NEW YORK — NRDC Release – The new Inflation Reduction Act is poised to make major investments across the country and in disadvantaged communities to more equitably spur development of green technologies that reduce or avoid climate pollution, according to participants at a Climate Week green bank event today in New York City, featuring keynote addresses from Rep. Debbie Dingell of Michigan and Sen. Edward Markey of Massachusetts, sponsors of legislation creating a national climate bank.

“The new climate bill can be a real game changer for the U.S. on investing in clean energy, climate action and equity, if implemented the right way,” said Sarah Dougherty, director of the Green Finance Center at NRDC (Natural Resources Defense Council.) “Green Banks have a proven track record globally stimulating new private investment and starting new, self-sustaining markets for deploying climate solutions, including in low-income and marginalized communities. And they can play a key role in the U.S. addressing the climate crisis and building resilient communities.”

The new law contains $27 billion for a Greenhouse Gas Reduction Fund that can be used by cities, states, or Tribal Governments, new or existing green banks, as well as other long-standing institutions like Community Development Financial Institutions and credit unions, to cut climate pollution, clean up the air and drive clean energy, with more than half of the funding explicitly directed to low-income and disadvantaged communities.

Green banks include stand-alone institutions and existing public development banks that are transformed with strong climate mandates and additional climate finance capacities. They can play a key role in advancing country priorities on climate and sustainable development goals.

The Greenhouse Gas Reduction Fund demonstrates the U.S. is serious about investing in clean energy, efficient buildings, and resilient infrastructure in disadvantaged communities, so businesses, families and individuals will benefit from cleaner air, better housing and infrastructure.

Around the world, green banks are a proven model. By sharing investment risks, building local capacity, and transforming markets, green banks help cities, states, and countries scale up climate action, ambition, and move closer to achieving climate targets under the international Paris Agreement on climate change.

Through mid-2021, Green Bank Network members globally invested $54.4 billion to support renewable energy, energy efficiency and other projects valued at $134.7 billion. Together, these green bank-supported projects are estimated to have avoided 48.03 million metric tons of carbon pollution, equivalent to taking 22.4 million cars off the road.

“We have an incredible opportunity to demonstrate the transformational impact that green finance can deliver through a partnership between a national green bank, state and local green banks, and community financial institutions, said Eli Hopson, CEO, DC Green Bank. “In our communities right here in DC, we are already seeing the benefits of green jobs, clean energy, and equitable development. This new economic paradigm will create a powerful enabling environment to ensure that the future is clean and green and that no communities are left behind.”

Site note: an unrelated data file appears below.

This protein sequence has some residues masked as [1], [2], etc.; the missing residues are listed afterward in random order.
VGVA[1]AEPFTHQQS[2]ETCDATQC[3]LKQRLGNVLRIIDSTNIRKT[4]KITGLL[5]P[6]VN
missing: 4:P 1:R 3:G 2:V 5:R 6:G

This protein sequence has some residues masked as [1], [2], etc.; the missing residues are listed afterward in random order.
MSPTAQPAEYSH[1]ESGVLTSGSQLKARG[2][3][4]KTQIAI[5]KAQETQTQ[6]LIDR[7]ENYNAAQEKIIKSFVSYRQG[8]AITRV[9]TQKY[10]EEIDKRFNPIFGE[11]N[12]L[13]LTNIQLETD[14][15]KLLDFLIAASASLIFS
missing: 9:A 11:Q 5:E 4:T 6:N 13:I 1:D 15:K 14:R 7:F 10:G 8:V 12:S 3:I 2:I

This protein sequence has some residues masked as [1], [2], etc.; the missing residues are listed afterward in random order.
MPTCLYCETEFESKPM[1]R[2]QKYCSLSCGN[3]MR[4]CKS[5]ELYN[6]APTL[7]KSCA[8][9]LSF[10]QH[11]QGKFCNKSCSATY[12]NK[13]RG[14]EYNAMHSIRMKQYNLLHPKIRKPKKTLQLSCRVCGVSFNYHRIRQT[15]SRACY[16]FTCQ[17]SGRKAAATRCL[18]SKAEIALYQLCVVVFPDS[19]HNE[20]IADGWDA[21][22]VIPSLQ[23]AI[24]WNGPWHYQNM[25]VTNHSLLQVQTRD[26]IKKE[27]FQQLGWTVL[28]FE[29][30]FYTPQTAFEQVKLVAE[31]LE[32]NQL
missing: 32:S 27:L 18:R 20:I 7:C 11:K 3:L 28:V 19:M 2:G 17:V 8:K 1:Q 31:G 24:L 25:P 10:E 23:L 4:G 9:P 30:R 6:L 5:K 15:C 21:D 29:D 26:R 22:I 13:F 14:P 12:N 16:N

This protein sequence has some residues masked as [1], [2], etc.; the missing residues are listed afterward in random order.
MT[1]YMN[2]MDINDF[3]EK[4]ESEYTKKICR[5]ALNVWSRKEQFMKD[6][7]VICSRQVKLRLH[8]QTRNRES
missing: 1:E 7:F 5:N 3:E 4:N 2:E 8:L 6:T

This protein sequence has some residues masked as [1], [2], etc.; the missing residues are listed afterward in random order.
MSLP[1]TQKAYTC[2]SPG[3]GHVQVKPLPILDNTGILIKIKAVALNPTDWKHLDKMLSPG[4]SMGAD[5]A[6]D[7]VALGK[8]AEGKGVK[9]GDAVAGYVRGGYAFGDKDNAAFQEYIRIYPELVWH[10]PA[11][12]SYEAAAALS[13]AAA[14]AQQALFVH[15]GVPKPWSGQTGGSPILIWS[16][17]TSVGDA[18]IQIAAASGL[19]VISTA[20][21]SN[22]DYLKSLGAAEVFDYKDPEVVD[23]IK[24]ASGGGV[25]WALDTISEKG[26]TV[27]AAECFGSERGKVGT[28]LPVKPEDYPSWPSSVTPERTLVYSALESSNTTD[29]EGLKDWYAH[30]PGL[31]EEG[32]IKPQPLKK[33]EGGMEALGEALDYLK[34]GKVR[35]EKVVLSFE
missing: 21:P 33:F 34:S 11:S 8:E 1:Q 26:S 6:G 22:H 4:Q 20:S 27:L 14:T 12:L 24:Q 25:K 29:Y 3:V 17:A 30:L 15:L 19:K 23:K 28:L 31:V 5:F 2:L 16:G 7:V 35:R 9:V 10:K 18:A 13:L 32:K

Read the Full Release Here

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Client Spotlight

If you are wondering who DC Green Bank’s clients are, what impact they create in communities, and how bright the future is for the Clean Economy in the District – look no further. We are proud of the investments that we make and the impact they deliver.

Learn more below about the outstanding partners that are helping us build a cleaner, greener, more inclusive and more prosperous future for all.

Client Spotlight

Flywheel Development
  • September 20, 2022
  • 2:00 - 4:00 pm
  • Zoom and NYC
  • Register Here

    Climate Week NYC 2022

    Green Banking at Scale: Green banks delivering climate action at the city, state, and national level

    Event Details 
    • Date: September 20, 2022
    • Time: 2:00-4:00pm EDT (Doors open at 1:45 pm)
    • Location:71 W 23rd Street, #903, New York, NY (J.M. Kaplan Fund office) anZoom link (to follow upon registration)

    This is a hybrid in-person/virtual event at New York Climate Week 2022

    Event Description

    Speakers will explore the impact of the green bank model globally at the city, state, and national levels, and how green banks help advance both climate and equity goals.  The event will highlight the potential role and impact of a U.S. national green bank under the Inflation Reduction Act’s Greenhouse Gas Reduction Fund. It will also showcase how existing green banks at the city and state levels successfully achieve climate and sustainable development targets by financing low-carbon, climate-resilient projects and spurring private financing markets that create new jobs. 

    Agenda (subject to change)

    2:00 pm             Opening and Keynote Remarks